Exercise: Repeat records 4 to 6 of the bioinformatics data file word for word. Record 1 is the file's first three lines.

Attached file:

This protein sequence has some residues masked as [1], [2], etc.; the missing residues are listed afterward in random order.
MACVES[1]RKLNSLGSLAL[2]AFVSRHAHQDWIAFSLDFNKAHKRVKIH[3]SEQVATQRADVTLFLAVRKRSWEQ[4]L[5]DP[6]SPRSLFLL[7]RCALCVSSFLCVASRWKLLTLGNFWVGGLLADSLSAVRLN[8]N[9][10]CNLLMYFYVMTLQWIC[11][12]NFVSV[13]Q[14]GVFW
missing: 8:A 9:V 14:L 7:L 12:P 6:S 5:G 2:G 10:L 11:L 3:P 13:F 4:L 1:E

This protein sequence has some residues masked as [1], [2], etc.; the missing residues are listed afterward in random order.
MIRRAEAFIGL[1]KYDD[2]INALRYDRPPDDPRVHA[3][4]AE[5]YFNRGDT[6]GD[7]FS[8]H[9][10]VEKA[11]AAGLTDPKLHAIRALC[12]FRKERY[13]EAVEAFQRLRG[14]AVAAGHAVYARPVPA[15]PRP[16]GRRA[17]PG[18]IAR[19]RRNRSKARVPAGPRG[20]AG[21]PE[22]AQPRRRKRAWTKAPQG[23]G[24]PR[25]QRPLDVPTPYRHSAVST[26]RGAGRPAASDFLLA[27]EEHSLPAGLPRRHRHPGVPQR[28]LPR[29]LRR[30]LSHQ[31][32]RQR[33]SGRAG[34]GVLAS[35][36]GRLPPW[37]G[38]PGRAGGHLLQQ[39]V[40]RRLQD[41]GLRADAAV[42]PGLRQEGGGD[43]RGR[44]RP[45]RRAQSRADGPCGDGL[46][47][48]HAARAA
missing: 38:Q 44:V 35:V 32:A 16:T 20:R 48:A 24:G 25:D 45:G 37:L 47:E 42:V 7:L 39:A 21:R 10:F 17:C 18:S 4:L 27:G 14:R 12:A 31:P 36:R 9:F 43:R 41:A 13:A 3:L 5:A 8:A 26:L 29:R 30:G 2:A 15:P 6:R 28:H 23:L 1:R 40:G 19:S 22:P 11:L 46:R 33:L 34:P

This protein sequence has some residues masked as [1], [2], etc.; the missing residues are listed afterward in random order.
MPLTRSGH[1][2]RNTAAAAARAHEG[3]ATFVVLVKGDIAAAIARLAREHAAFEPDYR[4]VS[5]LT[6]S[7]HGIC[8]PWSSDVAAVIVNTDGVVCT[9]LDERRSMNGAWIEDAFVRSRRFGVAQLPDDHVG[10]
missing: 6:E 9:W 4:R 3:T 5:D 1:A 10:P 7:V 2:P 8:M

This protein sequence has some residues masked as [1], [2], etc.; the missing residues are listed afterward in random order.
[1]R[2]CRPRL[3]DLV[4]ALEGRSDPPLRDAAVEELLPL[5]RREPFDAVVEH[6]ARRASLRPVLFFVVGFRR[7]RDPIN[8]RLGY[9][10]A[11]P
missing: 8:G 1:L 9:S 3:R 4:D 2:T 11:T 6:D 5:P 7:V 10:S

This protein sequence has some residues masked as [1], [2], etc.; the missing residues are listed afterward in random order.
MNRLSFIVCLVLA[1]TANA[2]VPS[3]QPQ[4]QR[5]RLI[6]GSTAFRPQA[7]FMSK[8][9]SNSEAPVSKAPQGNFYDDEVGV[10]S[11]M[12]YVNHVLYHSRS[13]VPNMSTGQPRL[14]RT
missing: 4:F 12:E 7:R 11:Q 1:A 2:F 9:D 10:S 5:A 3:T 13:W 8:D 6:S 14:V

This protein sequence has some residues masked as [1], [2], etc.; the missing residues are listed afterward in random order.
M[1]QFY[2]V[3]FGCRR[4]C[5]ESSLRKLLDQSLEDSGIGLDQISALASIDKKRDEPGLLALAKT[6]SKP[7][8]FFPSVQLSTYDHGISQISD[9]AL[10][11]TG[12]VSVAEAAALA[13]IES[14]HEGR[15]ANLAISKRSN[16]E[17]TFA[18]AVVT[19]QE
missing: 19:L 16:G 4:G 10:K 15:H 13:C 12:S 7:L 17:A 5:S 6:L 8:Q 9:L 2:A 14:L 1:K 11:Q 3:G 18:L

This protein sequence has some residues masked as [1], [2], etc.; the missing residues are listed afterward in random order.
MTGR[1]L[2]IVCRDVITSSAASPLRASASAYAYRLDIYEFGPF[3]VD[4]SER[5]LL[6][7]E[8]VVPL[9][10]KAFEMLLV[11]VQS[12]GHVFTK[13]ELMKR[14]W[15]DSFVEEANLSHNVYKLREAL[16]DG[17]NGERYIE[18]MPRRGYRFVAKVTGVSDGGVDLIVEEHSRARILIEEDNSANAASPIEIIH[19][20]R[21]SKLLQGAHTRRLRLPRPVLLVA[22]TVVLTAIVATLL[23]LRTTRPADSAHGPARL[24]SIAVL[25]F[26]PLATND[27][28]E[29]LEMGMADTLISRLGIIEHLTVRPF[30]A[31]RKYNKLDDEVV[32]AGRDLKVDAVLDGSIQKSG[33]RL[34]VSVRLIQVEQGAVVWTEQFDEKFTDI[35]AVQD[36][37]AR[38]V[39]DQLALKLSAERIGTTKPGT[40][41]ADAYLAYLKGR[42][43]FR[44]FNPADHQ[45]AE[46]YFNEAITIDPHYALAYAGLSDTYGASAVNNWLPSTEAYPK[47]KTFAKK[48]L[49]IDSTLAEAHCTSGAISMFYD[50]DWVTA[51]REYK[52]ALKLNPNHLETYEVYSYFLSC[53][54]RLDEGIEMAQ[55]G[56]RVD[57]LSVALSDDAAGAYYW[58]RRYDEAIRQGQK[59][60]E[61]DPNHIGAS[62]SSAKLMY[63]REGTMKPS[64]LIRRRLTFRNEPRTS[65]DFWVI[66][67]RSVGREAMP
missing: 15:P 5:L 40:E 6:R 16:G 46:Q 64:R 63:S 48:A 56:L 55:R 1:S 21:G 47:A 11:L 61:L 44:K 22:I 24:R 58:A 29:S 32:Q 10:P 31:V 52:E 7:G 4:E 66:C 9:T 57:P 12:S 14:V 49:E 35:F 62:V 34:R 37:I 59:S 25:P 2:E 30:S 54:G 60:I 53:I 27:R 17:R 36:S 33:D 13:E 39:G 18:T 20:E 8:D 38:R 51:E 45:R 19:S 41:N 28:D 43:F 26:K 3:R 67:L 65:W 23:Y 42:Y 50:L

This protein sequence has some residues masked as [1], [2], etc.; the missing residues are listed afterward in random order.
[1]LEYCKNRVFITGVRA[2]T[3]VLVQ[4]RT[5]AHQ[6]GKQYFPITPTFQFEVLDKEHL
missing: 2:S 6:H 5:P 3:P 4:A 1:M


This protein sequence has some residues masked as [1], [2], etc.; the missing residues are listed afterward in random order.
[1]R[2]CRPRL[3]DLV[4]ALEGRSDPPLRDAAVEELLPL[5]RREPFDAVVEH[6]ARRASLRPVLFFVVGFRR[7]RDPIN[8]RLGY[9][10]A[11]P
missing: 8:G 1:L 9:S 3:R 4:D 2:T 11:T 6:D 5:P 7:V 10:S

This protein sequence has some residues masked as [1], [2], etc.; the missing residues are listed afterward in random order.
MNRLSFIVCLVLA[1]TANA[2]VPS[3]QPQ[4]QR[5]RLI[6]GSTAFRPQA[7]FMSK[8][9]SNSEAPVSKAPQGNFYDDEVGV[10]S[11]M[12]YVNHVLYHSRS[13]VPNMSTGQPRL[14]RT
missing: 4:F 12:E 7:R 11:Q 1:A 2:F 9:D 10:S 5:A 3:T 13:W 8:D 6:S 14:V

This protein sequence has some residues masked as [1], [2], etc.; the missing residues are listed afterward in random order.
M[1]QFY[2]V[3]FGCRR[4]C[5]ESSLRKLLDQSLEDSGIGLDQISALASIDKKRDEPGLLALAKT[6]SKP[7][8]FFPSVQLSTYDHGISQISD[9]AL[10][11]TG[12]VSVAEAAALA[13]IES[14]HEGR[15]ANLAISKRSN[16]E[17]TFA[18]AVVT[19]QE
missing: 19:L 16:G 4:G 10:K 15:H 13:C 12:S 7:L 17:A 5:S 6:L 8:Q 9:L 2:A 14:L 1:K 11:Q 3:G 18:L